Review & Brew: The Devourers by Indra Das

The Devourers

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The Devourers by Indra Das follows the story of a group of werewolves over the course of hundreds of years. It’s told within the frame story of an Indian college professor interviewing a half werewolf in modern-day Kolkata, a la Interview With a Vampire. It’s dark, disturbingly visceral, and weaves together mythologies from multiple cultures.

Setting

Outside of the physical locations where the story takes place, the mythology is fascinating.

If you’re like me, you think of full moons, excess body hair, and a lack of self-control when you hear the word “werewolf.” The creatures in this story are so much more. They consume the souls of the people they devour, gaining a portion of their memories, personalities, and lifespan. This allows them to be effectively immortal.

Also, they’re not just limited to wolves. Devourers have a “second self” that they can shape however they want. Many choose to appear like a giant wolf, but others choose to grow wings or scales. According to the half-werewolf in the story, djinn, vampires, and other monsters all have some basis in the devourers.

Characters

The frame story follows Alok, a somewhat jaded college professor in Kolkata, India, and his interactions with a half-werewolf who refuses to give his name. Alok is a flawed character struggling to find happiness, though we don’t get to dive too much into his character. The half-werewolf is mysterious, and we learn very little about him for most of the book.

The meat of the story takes place hundreds of years ago and follows a young woman named Cyrah. As an unmarried Muslim woman, she has to fend for herself to survive. This attitude helps her stay alive when she meets Fenrir, a pale-skinned northener who claims to be something more than human. Cyrah is our main link to humanity in the book, and the character you’re most likely to identify with. You don’t get to see a lot of her personality other than her strength of will, but she was enjoyable to read.

Plot

One night, Alok leaves a crowded party to smoke outside and is approached by a stranger claiming to be a half-werewolf. The stranger asks Alok for help transcribing a story written on ancient scrolls, which tell the story of a young woman’s encounters with werewolves many years ago.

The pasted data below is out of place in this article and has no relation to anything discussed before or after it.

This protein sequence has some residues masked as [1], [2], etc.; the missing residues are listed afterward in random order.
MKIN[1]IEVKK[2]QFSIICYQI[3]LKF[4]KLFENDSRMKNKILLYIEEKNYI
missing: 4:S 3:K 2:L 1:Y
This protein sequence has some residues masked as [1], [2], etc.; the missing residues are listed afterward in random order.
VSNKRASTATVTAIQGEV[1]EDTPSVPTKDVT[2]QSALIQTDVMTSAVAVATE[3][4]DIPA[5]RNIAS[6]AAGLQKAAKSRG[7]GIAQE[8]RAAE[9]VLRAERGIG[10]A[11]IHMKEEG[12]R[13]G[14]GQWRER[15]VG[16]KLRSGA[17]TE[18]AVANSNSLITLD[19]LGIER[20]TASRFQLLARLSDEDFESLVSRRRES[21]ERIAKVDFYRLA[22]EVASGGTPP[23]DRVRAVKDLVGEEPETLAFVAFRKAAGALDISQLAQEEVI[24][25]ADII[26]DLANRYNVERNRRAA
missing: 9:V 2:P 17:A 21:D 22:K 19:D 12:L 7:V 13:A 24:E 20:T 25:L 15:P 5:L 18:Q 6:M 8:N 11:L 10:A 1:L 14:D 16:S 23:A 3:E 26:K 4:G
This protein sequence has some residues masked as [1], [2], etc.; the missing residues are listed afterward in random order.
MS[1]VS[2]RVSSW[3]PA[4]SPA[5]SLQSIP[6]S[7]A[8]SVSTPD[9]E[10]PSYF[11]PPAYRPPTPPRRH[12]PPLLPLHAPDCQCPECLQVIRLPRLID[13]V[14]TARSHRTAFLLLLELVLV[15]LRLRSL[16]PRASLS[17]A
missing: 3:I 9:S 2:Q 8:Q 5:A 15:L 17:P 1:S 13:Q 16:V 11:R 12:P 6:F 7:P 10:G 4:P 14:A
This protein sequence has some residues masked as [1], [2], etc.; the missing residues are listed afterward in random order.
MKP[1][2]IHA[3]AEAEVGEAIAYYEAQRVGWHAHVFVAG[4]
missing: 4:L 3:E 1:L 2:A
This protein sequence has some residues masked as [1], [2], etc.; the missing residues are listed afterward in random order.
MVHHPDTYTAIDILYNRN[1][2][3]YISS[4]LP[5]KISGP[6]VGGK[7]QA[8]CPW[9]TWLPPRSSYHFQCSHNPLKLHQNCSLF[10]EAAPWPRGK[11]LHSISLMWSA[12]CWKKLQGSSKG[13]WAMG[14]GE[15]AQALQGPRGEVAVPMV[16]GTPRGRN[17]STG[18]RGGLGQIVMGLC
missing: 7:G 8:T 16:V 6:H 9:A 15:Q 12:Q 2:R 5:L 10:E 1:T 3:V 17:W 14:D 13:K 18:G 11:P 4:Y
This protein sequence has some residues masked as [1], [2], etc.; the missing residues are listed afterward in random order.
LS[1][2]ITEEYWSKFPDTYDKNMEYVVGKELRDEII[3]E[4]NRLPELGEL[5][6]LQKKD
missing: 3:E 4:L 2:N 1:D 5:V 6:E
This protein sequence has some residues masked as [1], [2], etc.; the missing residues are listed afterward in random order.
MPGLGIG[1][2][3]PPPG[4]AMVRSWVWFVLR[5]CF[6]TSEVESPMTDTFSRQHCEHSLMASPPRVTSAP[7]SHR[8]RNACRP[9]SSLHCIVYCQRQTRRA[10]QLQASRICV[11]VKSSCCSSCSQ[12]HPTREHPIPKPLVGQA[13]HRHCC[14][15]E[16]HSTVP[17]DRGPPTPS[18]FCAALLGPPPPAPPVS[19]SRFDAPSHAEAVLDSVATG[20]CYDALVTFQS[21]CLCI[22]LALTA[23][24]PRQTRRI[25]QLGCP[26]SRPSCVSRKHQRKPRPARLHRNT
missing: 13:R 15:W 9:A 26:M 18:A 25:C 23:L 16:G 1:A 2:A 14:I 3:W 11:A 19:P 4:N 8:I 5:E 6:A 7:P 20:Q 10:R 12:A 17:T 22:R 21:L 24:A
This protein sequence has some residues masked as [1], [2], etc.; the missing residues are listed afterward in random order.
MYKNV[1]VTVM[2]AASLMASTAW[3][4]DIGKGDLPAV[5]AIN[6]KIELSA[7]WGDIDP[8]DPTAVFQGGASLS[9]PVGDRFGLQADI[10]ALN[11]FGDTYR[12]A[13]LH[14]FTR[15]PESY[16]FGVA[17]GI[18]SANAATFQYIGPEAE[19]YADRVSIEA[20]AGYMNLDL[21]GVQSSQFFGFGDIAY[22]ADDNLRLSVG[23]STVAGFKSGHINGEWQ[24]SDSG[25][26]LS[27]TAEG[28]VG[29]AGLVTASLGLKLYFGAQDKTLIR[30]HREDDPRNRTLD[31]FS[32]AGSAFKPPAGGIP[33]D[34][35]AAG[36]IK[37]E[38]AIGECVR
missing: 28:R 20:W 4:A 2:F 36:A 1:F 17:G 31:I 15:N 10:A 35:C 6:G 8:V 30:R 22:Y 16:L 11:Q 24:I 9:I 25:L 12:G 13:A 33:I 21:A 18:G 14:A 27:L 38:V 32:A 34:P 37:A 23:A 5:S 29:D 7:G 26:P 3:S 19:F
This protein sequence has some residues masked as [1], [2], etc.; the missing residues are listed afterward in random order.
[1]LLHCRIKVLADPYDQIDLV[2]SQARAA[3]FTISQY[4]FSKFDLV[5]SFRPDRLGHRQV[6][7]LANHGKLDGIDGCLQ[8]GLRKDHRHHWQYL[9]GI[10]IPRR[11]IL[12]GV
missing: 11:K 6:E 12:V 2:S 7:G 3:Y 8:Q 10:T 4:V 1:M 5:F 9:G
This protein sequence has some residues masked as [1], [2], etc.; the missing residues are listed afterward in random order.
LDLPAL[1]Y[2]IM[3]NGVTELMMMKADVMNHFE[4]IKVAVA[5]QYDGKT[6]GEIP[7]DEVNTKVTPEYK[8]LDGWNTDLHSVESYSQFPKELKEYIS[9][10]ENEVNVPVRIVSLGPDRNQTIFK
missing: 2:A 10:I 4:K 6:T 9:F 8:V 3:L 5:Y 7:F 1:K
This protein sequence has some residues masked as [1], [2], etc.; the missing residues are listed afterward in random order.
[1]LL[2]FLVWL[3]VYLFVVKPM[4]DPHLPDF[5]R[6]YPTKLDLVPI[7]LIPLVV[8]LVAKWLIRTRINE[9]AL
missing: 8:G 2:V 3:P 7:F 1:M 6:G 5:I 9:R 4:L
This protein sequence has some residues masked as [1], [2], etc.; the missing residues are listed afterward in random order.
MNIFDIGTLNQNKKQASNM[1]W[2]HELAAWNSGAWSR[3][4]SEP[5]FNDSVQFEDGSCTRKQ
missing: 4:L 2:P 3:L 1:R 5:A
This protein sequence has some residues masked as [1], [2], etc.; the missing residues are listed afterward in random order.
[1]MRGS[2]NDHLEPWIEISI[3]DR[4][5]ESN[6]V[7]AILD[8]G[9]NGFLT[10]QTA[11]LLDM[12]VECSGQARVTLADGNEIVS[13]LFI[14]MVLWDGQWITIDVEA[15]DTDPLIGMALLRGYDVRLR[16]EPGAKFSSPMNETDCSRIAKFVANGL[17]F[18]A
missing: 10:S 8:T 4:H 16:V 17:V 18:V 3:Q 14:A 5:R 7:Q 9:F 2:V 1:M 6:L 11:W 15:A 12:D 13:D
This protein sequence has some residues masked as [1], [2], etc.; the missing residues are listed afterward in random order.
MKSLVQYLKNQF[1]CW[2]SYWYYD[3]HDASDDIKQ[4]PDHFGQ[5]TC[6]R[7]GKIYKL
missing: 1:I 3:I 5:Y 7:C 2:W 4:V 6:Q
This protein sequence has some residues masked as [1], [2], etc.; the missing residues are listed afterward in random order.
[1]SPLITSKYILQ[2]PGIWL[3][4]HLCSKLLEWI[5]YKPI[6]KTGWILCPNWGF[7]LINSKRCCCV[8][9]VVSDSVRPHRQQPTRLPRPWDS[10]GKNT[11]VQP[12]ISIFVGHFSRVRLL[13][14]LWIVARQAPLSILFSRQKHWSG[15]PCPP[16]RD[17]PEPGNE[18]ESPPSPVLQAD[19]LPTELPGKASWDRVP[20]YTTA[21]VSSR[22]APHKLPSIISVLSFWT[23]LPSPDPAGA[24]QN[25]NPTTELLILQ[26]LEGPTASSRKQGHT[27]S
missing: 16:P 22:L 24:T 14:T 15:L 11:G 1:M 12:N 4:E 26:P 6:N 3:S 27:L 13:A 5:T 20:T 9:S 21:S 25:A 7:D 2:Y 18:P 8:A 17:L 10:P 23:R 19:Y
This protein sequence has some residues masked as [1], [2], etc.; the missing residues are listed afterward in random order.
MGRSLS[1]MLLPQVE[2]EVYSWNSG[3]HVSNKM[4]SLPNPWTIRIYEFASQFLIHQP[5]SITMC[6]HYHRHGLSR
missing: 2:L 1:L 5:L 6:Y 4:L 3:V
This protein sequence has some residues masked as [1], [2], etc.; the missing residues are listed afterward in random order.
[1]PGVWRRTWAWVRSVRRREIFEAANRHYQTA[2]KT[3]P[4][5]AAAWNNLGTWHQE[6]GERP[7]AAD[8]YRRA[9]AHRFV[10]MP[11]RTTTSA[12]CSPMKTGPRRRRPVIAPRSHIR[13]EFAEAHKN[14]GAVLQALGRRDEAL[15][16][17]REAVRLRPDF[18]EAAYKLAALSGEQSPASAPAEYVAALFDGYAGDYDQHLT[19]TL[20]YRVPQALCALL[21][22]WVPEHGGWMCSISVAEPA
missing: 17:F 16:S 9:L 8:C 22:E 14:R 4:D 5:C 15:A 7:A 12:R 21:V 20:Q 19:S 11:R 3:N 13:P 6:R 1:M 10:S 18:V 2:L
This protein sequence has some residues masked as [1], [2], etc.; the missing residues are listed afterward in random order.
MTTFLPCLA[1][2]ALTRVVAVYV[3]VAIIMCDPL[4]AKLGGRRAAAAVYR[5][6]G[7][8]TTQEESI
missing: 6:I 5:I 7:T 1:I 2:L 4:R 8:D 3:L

The Devourers focuses more on characters, mythology, and imagery than it does on plot. Both the frame story and the story told in the scrolls are somewhat loosely defined, but the interactions between characters and the decisions they make carry the novel.

Writing Style

This was not a fast-paced book, largely due to how vivid the imagery was. It’s been a while since I’ve read a book that used so many adjectives, but the style works for this type of story. It serves to highlight the gruesome nature of the devourers.

It took a little while for the “main story” from the scrolls to take over, but things sped up once they did. However, this is a book that’s best enjoyed by taking your time reading it. You definitely don’t want to rush through.

Should You Read This?

If you like interesting mythology, vivid prose, and stories within stories, you will probably enjoy this book. If you’re one of the people that dislike the sex appeal of vampires and werewolves in pop culture, you’ll find this a breath of fresh air. (For example, devourers issue challenges by pissing on each other.)

The Devourers is not a fast-paced book. There is a lot of vivid description, and it serves to paint disturbingly detailed pictures of the violence in the story. There’s a good bit of gore, and more bodily fluids (like seriously every fluid) than you’ll likely read about in ten other books together. Also, it’s difficult to identify with many of the main characters, partially because of the alien nature of the world they find themselves in.

Recommended Beverage Pairing

Kolkata Street Chai

Sit back with a hot cup of chai and immerse yourself in The Devourers. Alok enjoys this beverage on several occasions throughout the story, so you can almost feel as if you are experiencing firsthand.

On second thought, this is not a story you’d want to experience firsthand. The chai is good, though.

Ingredients (serves 2):

  • 3 cups water
  • 1 oz freshly grated ginger
  • 3 tsp loose leaf black tea
  • 3 green cardamom pods, coarsely ground
  • 1.5 cups whole milk
  • 3 tbsp raw cane sugar

Recipe:

  • Put the ginger in the water and bring to a rolling boil
  • Turn the heat down to medium-high and simmer for 2 minutes
  • Add the tea leaves and simmer for 5 minutes
  • Add the milk and ground cardamom
  • Once the mixture begins to boil again, leave for 7 minutes
  • Add the sugar and strain into 2 mugs
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